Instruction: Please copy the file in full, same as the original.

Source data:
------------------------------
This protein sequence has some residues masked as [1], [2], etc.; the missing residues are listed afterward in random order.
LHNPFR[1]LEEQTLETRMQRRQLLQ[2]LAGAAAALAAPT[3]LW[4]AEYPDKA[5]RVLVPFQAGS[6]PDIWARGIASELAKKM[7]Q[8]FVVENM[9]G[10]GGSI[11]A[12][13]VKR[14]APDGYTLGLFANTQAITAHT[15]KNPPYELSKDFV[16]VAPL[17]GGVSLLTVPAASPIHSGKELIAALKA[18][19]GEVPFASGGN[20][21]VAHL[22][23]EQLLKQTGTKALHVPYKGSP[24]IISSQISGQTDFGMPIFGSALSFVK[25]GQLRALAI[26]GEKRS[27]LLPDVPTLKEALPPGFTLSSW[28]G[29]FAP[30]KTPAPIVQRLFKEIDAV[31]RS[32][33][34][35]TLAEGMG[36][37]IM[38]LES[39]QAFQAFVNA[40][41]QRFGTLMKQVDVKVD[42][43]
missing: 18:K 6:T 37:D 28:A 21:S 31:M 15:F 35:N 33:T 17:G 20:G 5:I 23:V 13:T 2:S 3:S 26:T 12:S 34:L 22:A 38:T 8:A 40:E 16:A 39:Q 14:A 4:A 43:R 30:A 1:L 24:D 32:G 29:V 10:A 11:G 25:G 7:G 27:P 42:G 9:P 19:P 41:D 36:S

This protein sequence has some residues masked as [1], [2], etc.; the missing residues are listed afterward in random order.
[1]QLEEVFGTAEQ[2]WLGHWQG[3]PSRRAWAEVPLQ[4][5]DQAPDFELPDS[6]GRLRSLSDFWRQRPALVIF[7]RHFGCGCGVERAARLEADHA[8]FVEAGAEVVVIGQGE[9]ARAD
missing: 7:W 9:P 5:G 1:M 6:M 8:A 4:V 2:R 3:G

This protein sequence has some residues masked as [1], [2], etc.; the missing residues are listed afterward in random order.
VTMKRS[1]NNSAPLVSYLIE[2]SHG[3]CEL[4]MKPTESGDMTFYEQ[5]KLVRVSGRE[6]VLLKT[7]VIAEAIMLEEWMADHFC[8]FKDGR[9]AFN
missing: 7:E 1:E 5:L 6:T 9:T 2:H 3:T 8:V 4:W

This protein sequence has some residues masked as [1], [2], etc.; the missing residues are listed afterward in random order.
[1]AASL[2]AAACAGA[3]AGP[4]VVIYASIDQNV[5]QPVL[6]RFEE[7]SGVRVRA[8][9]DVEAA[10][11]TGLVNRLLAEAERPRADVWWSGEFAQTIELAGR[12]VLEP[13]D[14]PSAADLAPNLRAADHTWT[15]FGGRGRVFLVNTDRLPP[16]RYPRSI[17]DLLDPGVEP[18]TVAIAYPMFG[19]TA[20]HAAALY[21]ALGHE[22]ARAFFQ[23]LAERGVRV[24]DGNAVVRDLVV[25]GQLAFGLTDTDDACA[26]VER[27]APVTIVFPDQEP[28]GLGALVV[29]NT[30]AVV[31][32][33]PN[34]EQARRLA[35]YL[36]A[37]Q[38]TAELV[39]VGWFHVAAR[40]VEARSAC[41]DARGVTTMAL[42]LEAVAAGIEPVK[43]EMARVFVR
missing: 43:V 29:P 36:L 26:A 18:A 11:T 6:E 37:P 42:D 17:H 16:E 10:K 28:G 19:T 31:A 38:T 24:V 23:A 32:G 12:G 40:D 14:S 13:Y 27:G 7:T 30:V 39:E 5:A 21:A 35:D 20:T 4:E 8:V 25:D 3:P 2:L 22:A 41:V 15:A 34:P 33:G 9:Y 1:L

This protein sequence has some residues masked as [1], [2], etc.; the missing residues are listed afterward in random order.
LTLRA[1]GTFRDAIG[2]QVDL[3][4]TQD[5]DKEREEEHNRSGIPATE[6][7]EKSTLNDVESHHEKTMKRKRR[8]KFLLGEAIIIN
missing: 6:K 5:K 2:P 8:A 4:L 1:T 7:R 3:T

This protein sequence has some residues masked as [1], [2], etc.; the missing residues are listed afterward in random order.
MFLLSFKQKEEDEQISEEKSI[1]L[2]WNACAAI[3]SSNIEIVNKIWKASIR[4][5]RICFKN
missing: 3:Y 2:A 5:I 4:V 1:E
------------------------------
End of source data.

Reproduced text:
This protein sequence has some residues masked as [1], [2], etc.; the missing residues are listed afterward in random order.
LHNPFR[1]LEEQTLETRMQRRQLLQ[2]LAGAAAALAAPT[3]LW[4]AEYPDKA[5]RVLVPFQAGS[6]PDIWARGIASELAKKM[7]Q[8]FVVENM[9]G[10]GGSI[11]A[12][13]VKR[14]APDGYTLGLFANTQAITAHT[15]KNPPYELSKDFV[16]VAPL[17]GGVSLLTVPAASPIHSGKELIAALKA[18][19]GEVPFASGGN[20][21]VAHL[22][23]EQLLKQTGTKALHVPYKGSP[24]IISSQISGQTDFGMPIFGSALSFVK[25]GQLRALAI[26]GEKRS[27]LLPDVPTLKEALPPGFTLSSW[28]G[29]FAP[30]KTPAPIVQRLFKEIDAV[31]RS[32][33][34][35]TLAEGMG[36][37]IM[38]LES[39]QAFQAFVNA[40][41]QRFGTLMKQVDVKVD[42][43]
missing: 18:K 6:T 37:D 28:A 21:S 31:M 15:F 35:N 33:T 17:G 20:G 5:I 23:V 13:T 2:S 3:S 26:T 12:S 34:L 22:A 38:T 8:A 40:E 16:A 39:Q 14:A 4:A 43:R 30:A 1:L 24:D 32:G 29:V 10:A 11:G 25:G 7:G 27:P 42:G 9:P 19:P 41:D 36:S

This protein sequence has some residues masked as [1], [2], etc.; the missing residues are listed afterward in random order.
[1]QLEEVFGTAEQ[2]WLGHWQG[3]PSRRAWAEVPLQ[4][5]DQAPDFELPDS[6]GRLRSLSDFWRQRPALVIF[7]RHFGCGCGVERAARLEADHA[8]FVEAGAEVVVIGQGE[9]ARAD
missing: 7:W 9:P 5:G 1:M 6:M 8:A 4:V 2:R 3:G

This protein sequence has some residues masked as [1], [2], etc.; the missing residues are listed afterward in random order.
VTMKRS[1]NNSAPLVSYLIE[2]SHG[3]CEL[4]MKPTESGDMTFYEQ[5]KLVRVSGRE[6]VLLKT[7]VIAEAIMLEEWMADHFC[8]FKDGR[9]AFN
missing: 7:E 1:E 5:L 6:T 9:T 2:H 3:T 8:V 4:W

This protein sequence has some residues masked as [1], [2], etc.; the missing residues are listed afterward in random order.
[1]AASL[2]AAACAGA[3]AGP[4]VVIYASIDQNV[5]QPVL[6]RFEE[7]SGVRVRA[8][9]DVEAA[10][11]TGLVNRLLAEAERPRADVWWSGEFAQTIELAGR[12]VLEP[13]D[14]PSAADLAPNLRAADHTWT[15]FGGRGRVFLVNTDRLPP[16]RYPRSI[17]DLLDPGVEP[18]TVAIAYPMFG[19]TA[20]HAAALY[21]ALGHE[22]ARAFFQ[23]LAERGVRV[24]DGNAVVRDLVV[25]GQLAFGLTDTDDACA[26]VER[27]APVTIVFPDQEP[28]GLGALVV[29]NT[30]AVV[31][32][33]PN[34]EQARRLA[35]YL[36]A[37]Q[38]TAELV[39]VGWFHVAAR[40]VEARSAC[41]DARGVTTMAL[42]LEAVAAGIEPVK[43]EMARVFVR
missing: 43:V 29:P 36:L 26:A 18:A 11:T 6:E 37:P 42:D 17:H 16:E 10:K 28:G 19:T 31:A 38:T 24:V 23:A 32:G 12:G 40:D 14:S 13:Y 27:G 7:T 30:V 39:E 5:A 21:A 35:D 20:T 4:E 8:V 25:D 3:P 2:L 22:A 41:V 15:A 34:P 33:G 9:Y 1:L

This protein sequence has some residues masked as [1], [2], etc.; the missing residues are listed afterward in random order.
LTLRA[1]GTFRDAIG[2]QVDL[3][4]TQD[5]DKEREEEHNRSGIPATE[6][7]EKSTLNDVESHHEKTMKRKRR[8]KFLLGEAIIIN
missing: 6:K 5:K 2:P 8:A 4:L 1:T 7:R 3:T

This protein sequence has some residues masked as [1], [2], etc.; the missing residues are listed afterward in random order.
MFLLSFKQKEEDEQISEEKSI[1]L[2]WNACAAI[3]SSNIEIVNKIWKASIR[4][5]RICFKN
missing: 3:Y 2:A 5:I 4:V 1:E